Abstract

<p>The variables of perceived color are reconsidered critically. Two ways of viewing color are distinguished as modes of <i>perception</i>: (1) perceiving the effect of light entering the eye, as such, and (2) perceiving the effect produced by an object on the perceived color of light. For the light mode of perception, there are <i>at least four</i> and possibly six or more <i>independent</i> perceptual variables for the general case. For the object mode this number is reduced by at least one. Both modes can be reduced to three perceptual variables by simple restrictions but, in general, the three to which they reduce are not the same.</p><p>Four perceptual variables are necessary (and perhaps sufficient) to describe the color perceptions produced by light sources, illumination, and both reflecting and transmitting objects. They each produce part or all of the perceptions of the four-dimensional color-perception continuum produced by a single homogeneous aperture color with a homogeneous surround.</p>

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  1. As set forth in their 1952 report, published as The Science of Color The Thomas Y. Crowell Company, New York, 1953 and 1963).
  2. The article as a whole, so far as is possible, is also written in OSA terminology.
  3. R. M. Evans, J. Opt. Soc. Am. 49, 1049 (1959). This phenomenon has been investigated and perhaps discovered by the writer. It is described in some detail in this reference. Briefly, it was found that the appearance of fluorescence did not require the presence of true physical fluorescence, hence the perception of apparent fluorescence was given the name "fluorence." It is apparent that no fluorescence is involved in the present case so the word is again used here.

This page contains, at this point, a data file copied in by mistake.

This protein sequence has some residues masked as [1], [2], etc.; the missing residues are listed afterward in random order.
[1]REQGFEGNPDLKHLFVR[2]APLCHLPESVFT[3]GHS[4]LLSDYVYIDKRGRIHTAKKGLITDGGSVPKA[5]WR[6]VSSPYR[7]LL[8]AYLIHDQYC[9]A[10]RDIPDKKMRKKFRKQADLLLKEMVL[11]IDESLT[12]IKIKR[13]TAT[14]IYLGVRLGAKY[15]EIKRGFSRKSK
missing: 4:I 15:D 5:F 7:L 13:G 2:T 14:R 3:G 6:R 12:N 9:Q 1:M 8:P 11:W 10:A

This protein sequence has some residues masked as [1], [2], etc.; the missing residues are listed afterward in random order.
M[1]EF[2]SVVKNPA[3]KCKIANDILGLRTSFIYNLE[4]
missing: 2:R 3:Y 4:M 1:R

Evans, R. M.

R. M. Evans, J. Opt. Soc. Am. 49, 1049 (1959). This phenomenon has been investigated and perhaps discovered by the writer. It is described in some detail in this reference. Briefly, it was found that the appearance of fluorescence did not require the presence of true physical fluorescence, hence the perception of apparent fluorescence was given the name "fluorence." It is apparent that no fluorescence is involved in the present case so the word is again used here.

Other

As set forth in their 1952 report, published as The Science of Color The Thomas Y. Crowell Company, New York, 1953 and 1963).

The article as a whole, so far as is possible, is also written in OSA terminology.

R. M. Evans, J. Opt. Soc. Am. 49, 1049 (1959). This phenomenon has been investigated and perhaps discovered by the writer. It is described in some detail in this reference. Briefly, it was found that the appearance of fluorescence did not require the presence of true physical fluorescence, hence the perception of apparent fluorescence was given the name "fluorence." It is apparent that no fluorescence is involved in the present case so the word is again used here.

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